Cliff Lee and Avoiding Free Passes

Cliff Lee is having a season for the ages. His prodigious strikeout to walk ratio this year has been well documented, but it practically deserves a note after every one of his starts. I am going to bring it up again, but in my own way. I don’t particularly fancy walks as the ideal denominator in this ratio.

For one, it includes intentional walks and I don’t like that. Though it is less of an issue for starting pitchers than it is for relievers it is still a relevant distinction to make for National League pitchers who might see more intentional walks given to the hitter in front of the pitcher. Secondly, it leaves out hit batsmen, which I think should be included. After all the result is the same, a free base to the hitter. I have mentioned previously that I favor a number that I deemed “free passes” and someone else offered “net walks” which is unintentional walks and hit batsmen. Not coincidentally, that is the number used in the FIP formula and others.

After Cliff Lee’s recent 11 strikeout, no walk performance against the Yankees, I decided to see where he was currently stacking up against the history books. Now I already knew that his traditional strikeout to walk rate was among the best baseball has ever seen, a remarkable feat in and of itself. Pundits owe it to the public to discuss frequently anytime anyone in baseball manages to best an all time record. With so many years of history behind it, breaking any baseball record is a difficult task. Cliff Lee’s 15.2 strikeout to walk ratio is on that pace with the current best mark (minimum 160 innings pitched) being Bret Saberhagen’s strike-shortened 1994 season where he struck out 143 and walked 13 for an 11.0 ratio.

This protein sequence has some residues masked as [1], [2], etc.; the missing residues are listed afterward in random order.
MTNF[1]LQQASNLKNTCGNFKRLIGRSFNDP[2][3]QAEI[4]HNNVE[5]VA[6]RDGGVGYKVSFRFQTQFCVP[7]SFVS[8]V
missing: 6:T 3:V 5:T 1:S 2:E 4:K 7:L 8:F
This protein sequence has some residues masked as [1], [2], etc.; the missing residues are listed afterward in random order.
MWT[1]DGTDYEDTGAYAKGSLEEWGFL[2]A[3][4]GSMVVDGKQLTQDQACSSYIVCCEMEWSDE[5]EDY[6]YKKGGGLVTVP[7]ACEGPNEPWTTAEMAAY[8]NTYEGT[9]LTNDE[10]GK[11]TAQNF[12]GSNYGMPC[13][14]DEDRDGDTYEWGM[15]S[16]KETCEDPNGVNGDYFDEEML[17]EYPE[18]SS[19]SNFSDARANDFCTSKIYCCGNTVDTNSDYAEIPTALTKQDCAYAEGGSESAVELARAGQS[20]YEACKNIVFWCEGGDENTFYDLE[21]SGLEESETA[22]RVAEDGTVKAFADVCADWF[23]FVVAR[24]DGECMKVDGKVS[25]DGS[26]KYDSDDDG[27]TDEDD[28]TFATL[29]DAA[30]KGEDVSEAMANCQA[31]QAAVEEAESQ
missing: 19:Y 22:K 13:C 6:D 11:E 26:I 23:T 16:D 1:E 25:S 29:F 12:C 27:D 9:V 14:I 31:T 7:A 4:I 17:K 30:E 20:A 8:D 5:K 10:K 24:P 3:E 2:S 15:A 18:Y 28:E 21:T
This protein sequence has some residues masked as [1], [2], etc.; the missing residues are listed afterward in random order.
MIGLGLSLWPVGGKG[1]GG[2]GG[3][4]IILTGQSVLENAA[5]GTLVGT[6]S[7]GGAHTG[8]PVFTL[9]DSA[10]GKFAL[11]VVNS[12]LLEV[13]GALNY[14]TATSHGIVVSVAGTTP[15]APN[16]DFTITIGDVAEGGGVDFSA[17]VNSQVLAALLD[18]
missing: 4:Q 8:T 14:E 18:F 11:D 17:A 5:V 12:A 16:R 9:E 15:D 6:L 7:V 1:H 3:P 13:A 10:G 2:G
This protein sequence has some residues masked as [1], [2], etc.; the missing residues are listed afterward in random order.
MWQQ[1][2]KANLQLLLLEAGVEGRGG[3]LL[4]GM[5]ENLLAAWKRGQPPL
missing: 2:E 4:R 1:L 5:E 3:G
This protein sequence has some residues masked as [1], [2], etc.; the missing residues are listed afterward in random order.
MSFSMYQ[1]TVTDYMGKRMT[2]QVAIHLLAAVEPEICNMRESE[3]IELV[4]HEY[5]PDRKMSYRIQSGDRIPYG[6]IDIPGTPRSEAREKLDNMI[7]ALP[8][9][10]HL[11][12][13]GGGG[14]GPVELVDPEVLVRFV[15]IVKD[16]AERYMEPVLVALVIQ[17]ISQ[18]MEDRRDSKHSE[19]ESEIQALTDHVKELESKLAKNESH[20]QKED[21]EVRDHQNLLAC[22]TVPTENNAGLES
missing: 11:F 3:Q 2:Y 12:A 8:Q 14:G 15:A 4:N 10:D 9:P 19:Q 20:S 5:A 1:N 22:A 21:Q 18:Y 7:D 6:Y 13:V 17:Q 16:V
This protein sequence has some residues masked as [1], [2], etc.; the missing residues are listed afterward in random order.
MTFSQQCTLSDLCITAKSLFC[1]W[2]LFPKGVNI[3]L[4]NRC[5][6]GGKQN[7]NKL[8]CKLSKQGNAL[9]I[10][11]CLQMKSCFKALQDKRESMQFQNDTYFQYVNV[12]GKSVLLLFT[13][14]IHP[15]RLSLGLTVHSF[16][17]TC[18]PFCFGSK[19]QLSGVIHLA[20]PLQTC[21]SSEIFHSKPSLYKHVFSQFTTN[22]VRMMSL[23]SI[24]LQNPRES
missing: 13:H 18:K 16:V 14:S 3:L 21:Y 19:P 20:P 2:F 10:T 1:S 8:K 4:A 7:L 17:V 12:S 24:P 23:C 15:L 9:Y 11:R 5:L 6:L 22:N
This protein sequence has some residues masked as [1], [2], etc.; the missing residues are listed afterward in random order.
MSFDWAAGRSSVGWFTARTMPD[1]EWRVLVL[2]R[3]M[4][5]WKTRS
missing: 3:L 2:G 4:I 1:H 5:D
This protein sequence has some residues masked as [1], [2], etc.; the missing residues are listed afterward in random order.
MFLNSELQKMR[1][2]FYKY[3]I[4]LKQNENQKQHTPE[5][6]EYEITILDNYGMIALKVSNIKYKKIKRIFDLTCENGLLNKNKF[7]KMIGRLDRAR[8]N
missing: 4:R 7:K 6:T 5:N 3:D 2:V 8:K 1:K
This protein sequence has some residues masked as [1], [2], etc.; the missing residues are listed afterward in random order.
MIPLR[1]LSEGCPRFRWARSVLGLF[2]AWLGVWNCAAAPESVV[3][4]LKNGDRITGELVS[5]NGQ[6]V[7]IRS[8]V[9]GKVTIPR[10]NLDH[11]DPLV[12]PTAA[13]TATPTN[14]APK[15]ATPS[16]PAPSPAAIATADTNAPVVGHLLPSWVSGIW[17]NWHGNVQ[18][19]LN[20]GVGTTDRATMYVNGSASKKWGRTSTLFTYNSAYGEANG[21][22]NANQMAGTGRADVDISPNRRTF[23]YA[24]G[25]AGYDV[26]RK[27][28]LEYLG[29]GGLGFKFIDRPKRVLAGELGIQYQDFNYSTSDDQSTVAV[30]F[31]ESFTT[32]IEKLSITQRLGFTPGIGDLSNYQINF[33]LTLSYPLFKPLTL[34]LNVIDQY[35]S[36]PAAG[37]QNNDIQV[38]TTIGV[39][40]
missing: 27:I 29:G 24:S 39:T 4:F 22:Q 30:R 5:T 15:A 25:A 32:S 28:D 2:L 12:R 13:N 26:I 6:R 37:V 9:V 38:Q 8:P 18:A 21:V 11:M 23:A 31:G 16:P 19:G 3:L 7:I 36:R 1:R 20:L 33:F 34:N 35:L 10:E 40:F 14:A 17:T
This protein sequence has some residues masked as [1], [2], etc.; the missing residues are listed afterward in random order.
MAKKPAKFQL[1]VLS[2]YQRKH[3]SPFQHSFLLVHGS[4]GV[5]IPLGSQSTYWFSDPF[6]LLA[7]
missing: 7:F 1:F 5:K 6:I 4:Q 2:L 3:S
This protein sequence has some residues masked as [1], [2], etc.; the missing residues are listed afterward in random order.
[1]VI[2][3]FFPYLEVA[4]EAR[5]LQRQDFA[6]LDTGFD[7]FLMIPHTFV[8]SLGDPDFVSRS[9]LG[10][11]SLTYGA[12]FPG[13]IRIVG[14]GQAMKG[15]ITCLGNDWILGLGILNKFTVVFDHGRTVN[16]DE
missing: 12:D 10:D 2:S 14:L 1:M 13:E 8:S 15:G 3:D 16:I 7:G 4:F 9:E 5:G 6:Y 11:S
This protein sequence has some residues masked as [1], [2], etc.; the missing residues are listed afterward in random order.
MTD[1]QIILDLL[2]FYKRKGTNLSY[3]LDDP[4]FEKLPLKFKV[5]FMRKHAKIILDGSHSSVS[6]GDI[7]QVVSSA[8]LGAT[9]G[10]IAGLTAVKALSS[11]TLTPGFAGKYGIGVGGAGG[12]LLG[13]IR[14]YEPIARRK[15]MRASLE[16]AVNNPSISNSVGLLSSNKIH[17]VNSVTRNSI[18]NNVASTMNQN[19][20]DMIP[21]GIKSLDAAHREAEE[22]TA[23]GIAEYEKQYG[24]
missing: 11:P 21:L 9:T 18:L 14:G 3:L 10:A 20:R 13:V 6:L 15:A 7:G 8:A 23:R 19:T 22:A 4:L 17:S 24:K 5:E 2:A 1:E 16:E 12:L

15.2 is a whole lot better than 11.0 but it gets even more impressive. Cliff Lee has two intentional walks and just one hit batter. By contrast, Saberhagen had no intentional walks in 1994 and plunked four batters. Utilizing net walks, Cliff Lee’s ratio increases to an overwhelming 17.1 strikeouts per free pass issued while Saberhagen drops all the way to 8.4.

Saberhagen is not the only one to experience a sharp change in ratio with this tweak in the walk number. Pedro Martinez hit 14 batters in 2000 (and 15 in 2002) and including those drops his rate from 8.9 to 6.2. That is still impressive, but is no longer one of history’s best. On the other side, Greg Maddux had 11 intentional walks (witness that pesky NL factor) and just three hit batters so his ratio jumped from 6.1 to 8.6, turning an otherwise ordinary Maddux season into the fourth best mark in baseball history.

Just in case you were wondering, the projected top spot on this revised list doesn’t change. Cliff Lee is still dominating the records, but now he is doing so by a bigger margin, a seemingly impossible accomplishment. While before there was Saberhagen at 11 and a couple other pitchers above the 9.0 threshold, take a look at the top ten when using net walks:

Pitcher Season K/Net Walk
Cliff Lee 2010 17.1
Curt Schilling 2002 9.0
Greg Maddux 1997 8.9
Greg Maddux 1996 8.6
Bret Saberhagen 1994 8.4
Ben Sheets 2004 7.5
Greg Maddux 1995 7.5
Curt Schilling 2001 7.3
Fergie Jenkins 1971 7.3
Greg Maddux 2001 7.2

Two things jump out to me. Fergie Jenkies was really ahead of his time and Cliff Lee is nearly doubling the greatest mark ever. That’s dominance on an incredible scale.

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Matthew Carruth is a software engineer who has been fascinated with baseball statistics since age five. When not dissecting baseball, he is watching hockey or playing soccer.

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Don’t forget another rather obvious thing from that list — Greg Maddux is a pitching deity.


If Cliff Lee keeps this up, Maddox may want to make a little room on that cloud.


Maybe Maddox will, but Maddux should be safe until Cliff Lee keeps it up for a half-decade or so.